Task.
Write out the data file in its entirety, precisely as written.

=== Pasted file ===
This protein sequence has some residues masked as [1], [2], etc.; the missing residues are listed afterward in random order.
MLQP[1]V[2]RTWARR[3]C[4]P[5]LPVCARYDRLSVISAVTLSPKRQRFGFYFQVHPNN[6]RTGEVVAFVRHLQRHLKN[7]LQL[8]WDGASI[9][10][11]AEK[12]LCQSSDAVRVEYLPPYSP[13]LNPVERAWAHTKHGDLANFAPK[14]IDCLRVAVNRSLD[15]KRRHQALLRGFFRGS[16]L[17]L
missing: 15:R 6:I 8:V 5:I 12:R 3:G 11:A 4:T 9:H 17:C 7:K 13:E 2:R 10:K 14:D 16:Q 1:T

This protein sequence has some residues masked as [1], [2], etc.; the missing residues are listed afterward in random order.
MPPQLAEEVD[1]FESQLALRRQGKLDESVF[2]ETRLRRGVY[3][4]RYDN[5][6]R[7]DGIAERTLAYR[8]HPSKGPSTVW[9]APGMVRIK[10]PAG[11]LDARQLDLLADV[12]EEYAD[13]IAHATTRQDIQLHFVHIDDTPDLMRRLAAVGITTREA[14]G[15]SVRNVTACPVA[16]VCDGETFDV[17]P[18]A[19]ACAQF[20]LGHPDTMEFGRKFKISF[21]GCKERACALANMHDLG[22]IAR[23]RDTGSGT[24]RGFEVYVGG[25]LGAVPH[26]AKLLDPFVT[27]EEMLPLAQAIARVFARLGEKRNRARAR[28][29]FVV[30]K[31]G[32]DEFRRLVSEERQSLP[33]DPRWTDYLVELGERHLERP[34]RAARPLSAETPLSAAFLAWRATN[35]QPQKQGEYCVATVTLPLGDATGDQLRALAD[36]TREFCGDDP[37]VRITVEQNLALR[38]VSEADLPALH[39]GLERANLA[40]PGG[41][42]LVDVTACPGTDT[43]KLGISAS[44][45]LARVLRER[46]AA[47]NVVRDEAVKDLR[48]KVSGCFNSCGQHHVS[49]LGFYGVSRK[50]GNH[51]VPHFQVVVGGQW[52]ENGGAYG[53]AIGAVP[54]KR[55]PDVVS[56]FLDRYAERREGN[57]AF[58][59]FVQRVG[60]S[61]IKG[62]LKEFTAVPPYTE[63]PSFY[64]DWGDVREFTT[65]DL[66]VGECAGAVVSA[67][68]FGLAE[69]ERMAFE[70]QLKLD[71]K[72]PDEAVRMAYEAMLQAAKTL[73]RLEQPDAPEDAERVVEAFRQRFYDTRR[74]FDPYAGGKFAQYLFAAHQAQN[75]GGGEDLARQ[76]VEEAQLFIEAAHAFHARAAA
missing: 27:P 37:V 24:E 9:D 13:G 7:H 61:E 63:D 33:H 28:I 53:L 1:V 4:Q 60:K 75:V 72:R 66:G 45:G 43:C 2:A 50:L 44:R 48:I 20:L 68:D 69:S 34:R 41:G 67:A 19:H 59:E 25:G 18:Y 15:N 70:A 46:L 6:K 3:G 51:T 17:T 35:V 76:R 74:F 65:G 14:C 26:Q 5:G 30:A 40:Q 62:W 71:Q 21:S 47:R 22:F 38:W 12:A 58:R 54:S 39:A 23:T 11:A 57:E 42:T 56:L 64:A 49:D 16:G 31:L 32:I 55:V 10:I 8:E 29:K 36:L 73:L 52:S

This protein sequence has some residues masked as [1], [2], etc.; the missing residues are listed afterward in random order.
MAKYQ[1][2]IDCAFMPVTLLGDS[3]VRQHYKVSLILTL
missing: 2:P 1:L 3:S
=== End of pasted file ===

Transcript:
This protein sequence has some residues masked as [1], [2], etc.; the missing residues are listed afterward in random order.
MLQP[1]V[2]RTWARR[3]C[4]P[5]LPVCARYDRLSVISAVTLSPKRQRFGFYFQVHPNN[6]RTGEVVAFVRHLQRHLKN[7]LQL[8]WDGASI[9][10][11]AEK[12]LCQSSDAVRVEYLPPYSP[13]LNPVERAWAHTKHGDLANFAPK[14]IDCLRVAVNRSLD[15]KRRHQALLRGFFRGS[16]L[17]L
missing: 15:R 6:I 8:V 5:I 12:R 3:G 11:A 4:T 9:H 17:C 7:K 13:E 2:R 10:K 14:D 16:Q 1:T

This protein sequence has some residues masked as [1], [2], etc.; the missing residues are listed afterward in random order.
MPPQLAEEVD[1]FESQLALRRQGKLDESVF[2]ETRLRRGVY[3][4]RYDN[5][6]R[7]DGIAERTLAYR[8]HPSKGPSTVW[9]APGMVRIK[10]PAG[11]LDARQLDLLADV[12]EEYAD[13]IAHATTRQDIQLHFVHIDDTPDLMRRLAAVGITTREA[14]G[15]SVRNVTACPVA[16]VCDGETFDV[17]P[18]A[19]ACAQF[20]LGHPDTMEFGRKFKISF[21]GCKERACALANMHDLG[22]IAR[23]RDTGSGT[24]RGFEVYVGG[25]LGAVPH[26]AKLLDPFVT[27]EEMLPLAQAIARVFARLGEKRNRARAR[28][29]FVV[30]K[31]G[32]DEFRRLVSEERQSLP[33]DPRWTDYLVELGERHLERP[34]RAARPLSAETPLSAAFLAWRATN[35]QPQKQGEYCVATVTLPLGDATGDQLRALAD[36]TREFCGDDP[37]VRITVEQNLALR[38]VSEADLPALH[39]GLERANLA[40]PGG[41][42]LVDVTACPGTDT[43]KLGISAS[44][45]LARVLRER[46]AA[47]NVVRDEAVKDLR[48]KVSGCFNSCGQHHVS[49]LGFYGVSRK[50]GNH[51]VPHFQVVVGGQW[52]ENGGAYG[53]AIGAVP[54]KR[55]PDVVS[56]FLDRYAERREGN[57]AF[58][59]FVQRVG[60]S[61]IKG[62]LKEFTAVPPYTE[63]PSFY[64]DWGDVREFTT[65]DL[66]VGECAGAVVSA[67][68]FGLAE[69]ERMAFE[70]QLKLD[71]K[72]PDEAVRMAYEAMLQAAKTL[73]RLEQPDAPEDAERVVEAFRQRFYDTRR[74]FDPYAGGKFAQYLFAAHQAQN[75]GGGEDLARQ[76]VEEAQLFIEAAHAFHARAAA
missing: 27:P 37:V 24:E 9:D 13:G 7:H 61:E 63:D 33:H 28:I 53:L 1:V 4:Q 60:K 75:V 72:R 66:G 45:G 43:C 2:A 50:L 44:R 48:I 20:L 68:D 69:S 34:R 41:G 67:A 19:H 59:E 25:G 18:Y 15:N 70:A 46:L 6:K 3:G 51:T 17:T 35:V 76:R 74:F 65:G 14:C 26:Q 5:G 30:A 40:Q 62:W 71:Q 21:S 47:R 22:F 38:W 12:A 58:R 54:S 39:A 23:T 11:A 57:E 42:T 56:L 64:A 49:D 16:G 31:L 32:I 55:V 10:I 8:E 29:K 36:L 73:L 52:S

This protein sequence has some residues masked as [1], [2], etc.; the missing residues are listed afterward in random order.
MAKYQ[1][2]IDCAFMPVTLLGDS[3]VRQHYKVSLILTL
missing: 2:P 1:L 3:S